Does Ryanair’s EURO ANNIE mark the day that the low cost model changed forever? (Ryanair and successful partner airports celebrate prizes)
Where were you when it happened? Is the Ryanair business model changing forever? The latest results show costs/fares are going up, demand is slowing down, and they could just possibly be running out of airports to subsidise them.
Certainly, the list of upcoming new routes on Ryanair’s website is probably the shortest we can remember – and would be a lot smaller if you took out all the Venice Marco Polo routes, which are only there because Venice Treviso Airport is closing for four months for runway repairs. Take these out and you’re left with just 28 new routes announced so far for the rest of the year.
There were other signs when anna.aero went along to see Michael O’Leary present Ryanair’s full-year results on Monday and give him his EURO ANNIE:
- The expected 4% traffic decline predicted for this winter is the airline’s first-ever net reduction and combines with the smallest-ever 4% projected full-year growth, requiring it to park 80 aircraft in the coming winter compared with 40 last winter.
- The biggest cuts will be seen in Ireland (significant), Spain (most notably the 80% cut at Alicante) and the UK (although both Leeds/Bradford and Edinburgh will keep growing).
- The event took place at the 5-Star Threadneedles “boutique” hotel in the City of London, where anna.aero was quoted a room rate of £390, not including breakfast – tut, tut – isn’t it hateful how everything is an extra these days?
First bases in North Africa?
But while analysts and journalists looked for concerning news in this revolutionary and rich airline’s eventual/temporary maturation, there continues to be significant growth, wealth, and retained-cash relative to the industry, and MOL said he’d be “disappointed if the airline will not launch 6-10 more bases in a year’s time”, leaving it with 50+ bases.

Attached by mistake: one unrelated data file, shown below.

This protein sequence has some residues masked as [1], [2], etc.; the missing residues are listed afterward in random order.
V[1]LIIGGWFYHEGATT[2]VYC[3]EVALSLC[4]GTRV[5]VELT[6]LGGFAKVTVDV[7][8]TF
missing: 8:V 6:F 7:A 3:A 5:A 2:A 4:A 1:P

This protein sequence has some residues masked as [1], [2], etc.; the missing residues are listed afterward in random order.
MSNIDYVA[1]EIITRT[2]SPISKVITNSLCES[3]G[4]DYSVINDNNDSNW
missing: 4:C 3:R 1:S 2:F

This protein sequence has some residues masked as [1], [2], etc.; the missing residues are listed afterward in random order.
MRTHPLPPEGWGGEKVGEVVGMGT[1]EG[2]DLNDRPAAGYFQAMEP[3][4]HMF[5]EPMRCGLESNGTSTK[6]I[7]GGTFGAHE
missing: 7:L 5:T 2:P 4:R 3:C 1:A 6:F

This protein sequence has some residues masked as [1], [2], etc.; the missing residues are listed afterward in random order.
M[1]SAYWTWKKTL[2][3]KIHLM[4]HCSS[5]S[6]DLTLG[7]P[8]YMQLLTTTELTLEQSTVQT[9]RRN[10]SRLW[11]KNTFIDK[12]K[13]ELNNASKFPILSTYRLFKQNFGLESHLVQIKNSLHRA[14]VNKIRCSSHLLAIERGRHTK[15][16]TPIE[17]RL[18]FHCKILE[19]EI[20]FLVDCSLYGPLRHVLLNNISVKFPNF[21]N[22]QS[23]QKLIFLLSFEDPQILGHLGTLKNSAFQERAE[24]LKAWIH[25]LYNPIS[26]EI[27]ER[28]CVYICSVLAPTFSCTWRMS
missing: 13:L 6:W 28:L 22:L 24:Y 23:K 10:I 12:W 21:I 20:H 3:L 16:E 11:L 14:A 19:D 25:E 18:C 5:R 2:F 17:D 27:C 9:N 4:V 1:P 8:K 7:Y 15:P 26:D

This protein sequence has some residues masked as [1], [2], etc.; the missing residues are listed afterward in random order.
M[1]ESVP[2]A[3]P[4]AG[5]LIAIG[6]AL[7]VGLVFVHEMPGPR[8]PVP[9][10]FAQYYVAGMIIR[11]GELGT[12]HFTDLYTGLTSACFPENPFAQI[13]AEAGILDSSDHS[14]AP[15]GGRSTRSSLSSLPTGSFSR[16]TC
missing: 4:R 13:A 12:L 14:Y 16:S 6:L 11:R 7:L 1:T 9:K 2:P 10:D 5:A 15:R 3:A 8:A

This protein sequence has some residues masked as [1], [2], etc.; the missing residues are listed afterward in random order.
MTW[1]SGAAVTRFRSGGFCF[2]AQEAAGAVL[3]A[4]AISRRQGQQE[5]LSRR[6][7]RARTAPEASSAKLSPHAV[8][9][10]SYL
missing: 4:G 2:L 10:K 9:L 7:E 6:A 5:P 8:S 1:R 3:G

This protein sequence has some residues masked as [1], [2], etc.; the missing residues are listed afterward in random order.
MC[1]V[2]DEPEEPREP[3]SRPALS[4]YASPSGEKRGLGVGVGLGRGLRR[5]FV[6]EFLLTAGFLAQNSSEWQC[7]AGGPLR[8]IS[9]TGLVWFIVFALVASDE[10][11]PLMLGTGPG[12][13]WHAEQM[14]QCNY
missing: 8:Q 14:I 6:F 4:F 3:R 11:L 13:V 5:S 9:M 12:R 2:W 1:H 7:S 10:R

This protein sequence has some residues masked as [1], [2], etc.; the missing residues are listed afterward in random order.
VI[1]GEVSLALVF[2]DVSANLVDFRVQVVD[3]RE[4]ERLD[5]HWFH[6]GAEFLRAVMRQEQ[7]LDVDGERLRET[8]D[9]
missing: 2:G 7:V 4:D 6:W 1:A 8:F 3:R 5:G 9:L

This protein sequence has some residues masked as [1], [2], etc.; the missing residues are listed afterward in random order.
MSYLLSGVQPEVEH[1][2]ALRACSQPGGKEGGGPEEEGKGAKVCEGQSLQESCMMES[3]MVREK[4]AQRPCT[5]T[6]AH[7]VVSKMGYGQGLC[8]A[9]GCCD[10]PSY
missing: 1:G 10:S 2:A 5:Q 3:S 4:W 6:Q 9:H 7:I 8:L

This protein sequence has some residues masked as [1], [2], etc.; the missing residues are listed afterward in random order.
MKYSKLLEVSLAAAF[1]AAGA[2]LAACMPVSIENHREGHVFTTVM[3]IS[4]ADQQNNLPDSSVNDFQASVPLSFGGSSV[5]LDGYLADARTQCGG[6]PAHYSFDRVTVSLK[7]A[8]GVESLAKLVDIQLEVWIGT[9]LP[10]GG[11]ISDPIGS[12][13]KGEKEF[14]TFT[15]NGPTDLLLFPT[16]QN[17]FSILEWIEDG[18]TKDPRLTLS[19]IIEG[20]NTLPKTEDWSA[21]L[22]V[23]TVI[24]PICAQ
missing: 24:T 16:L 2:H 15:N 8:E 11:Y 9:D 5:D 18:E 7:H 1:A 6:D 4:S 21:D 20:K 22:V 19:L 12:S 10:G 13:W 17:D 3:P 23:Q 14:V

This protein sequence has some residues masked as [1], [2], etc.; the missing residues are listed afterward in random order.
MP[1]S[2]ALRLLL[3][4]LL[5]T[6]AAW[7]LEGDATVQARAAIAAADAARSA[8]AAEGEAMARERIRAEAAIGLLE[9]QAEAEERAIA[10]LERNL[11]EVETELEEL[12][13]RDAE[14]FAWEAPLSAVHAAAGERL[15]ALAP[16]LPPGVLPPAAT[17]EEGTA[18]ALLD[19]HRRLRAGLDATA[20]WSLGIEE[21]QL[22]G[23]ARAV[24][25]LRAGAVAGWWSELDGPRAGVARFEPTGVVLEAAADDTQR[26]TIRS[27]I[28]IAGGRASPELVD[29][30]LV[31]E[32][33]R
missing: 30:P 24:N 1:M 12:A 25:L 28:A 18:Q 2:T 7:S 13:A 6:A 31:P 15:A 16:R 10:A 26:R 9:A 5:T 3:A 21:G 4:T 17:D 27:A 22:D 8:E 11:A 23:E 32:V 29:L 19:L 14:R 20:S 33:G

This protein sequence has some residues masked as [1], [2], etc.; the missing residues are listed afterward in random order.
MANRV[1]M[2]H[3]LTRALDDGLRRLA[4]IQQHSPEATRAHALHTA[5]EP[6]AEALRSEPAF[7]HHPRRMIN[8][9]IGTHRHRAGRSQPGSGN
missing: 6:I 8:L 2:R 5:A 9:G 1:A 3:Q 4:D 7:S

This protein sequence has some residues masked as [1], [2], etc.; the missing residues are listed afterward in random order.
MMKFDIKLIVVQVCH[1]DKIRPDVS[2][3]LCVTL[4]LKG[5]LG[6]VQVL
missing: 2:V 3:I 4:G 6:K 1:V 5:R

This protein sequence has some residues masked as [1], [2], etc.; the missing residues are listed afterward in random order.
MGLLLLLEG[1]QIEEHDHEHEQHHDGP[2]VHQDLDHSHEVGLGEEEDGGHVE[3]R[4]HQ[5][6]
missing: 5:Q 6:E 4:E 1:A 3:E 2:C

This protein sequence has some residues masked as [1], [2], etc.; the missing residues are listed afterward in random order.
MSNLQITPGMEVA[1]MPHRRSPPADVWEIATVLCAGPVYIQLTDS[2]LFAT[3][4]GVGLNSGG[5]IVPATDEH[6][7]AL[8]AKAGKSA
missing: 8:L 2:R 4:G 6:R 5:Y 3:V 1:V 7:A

Hinting at where these bases would be, MOL suggested one each in Spain and Italy, a second base in Central/Eastern Europe (other than Kaunas), “somewhere” in North Africa, “somewhere” in Scandinavia and also “somewhere” in the UK (in spite of capacity cuts also taking place in the country). There will not be new bases launched in Germany or France.
With the last 737-800s coming to Ryanair in 2012, there will be a period of reduced growth to maximise dividends 2012-2015, meaning that the next new aircraft will be needed in the 2016-2017 timeframe. O’Leary says they have talked to Airbus “but they don’t think we’re credible because they think we’ll use the negotiations to beat down Boeing”, although he maintains “if they undercut Boeing by 10% we’ll buy all the Airbuses going”.
Meanwhile, discussions have also taken place with Russian and Chinese manufacturers – although it is hard to see how a per-passenger cost of €6.40 for aircraft ownership and upkeep could be maintained, unless Ryanair starts getting its planes for free, along with some of its airports.
The prize-winning Kaunas team are:
- Dangiras Jakimavicius, senior procurement manager
- Renata Rakovaite, sales and marketing manager
- Jelena Blank, construction engineer
- Akvile Velickaite, analyst
- Vaidotas Antanaitis, sales and marketing manager
- Laura Bragaite, lawyer
- Dovile Kavaliunaite, procurement specialist
- Kristina Cesnaite, environment manager
- Jurate Baltrusaityte, commercial director
- Arijandas Sliupas, general manager
- Daiva Jureviciute, accountant
- Karolis Cepukas, sales and marketing manager
- Arturas Stankevicius, airfield operations manager
- Kristina Bacinskiene, HR manager
- Vaida Grabauskiene, finance & accounting manager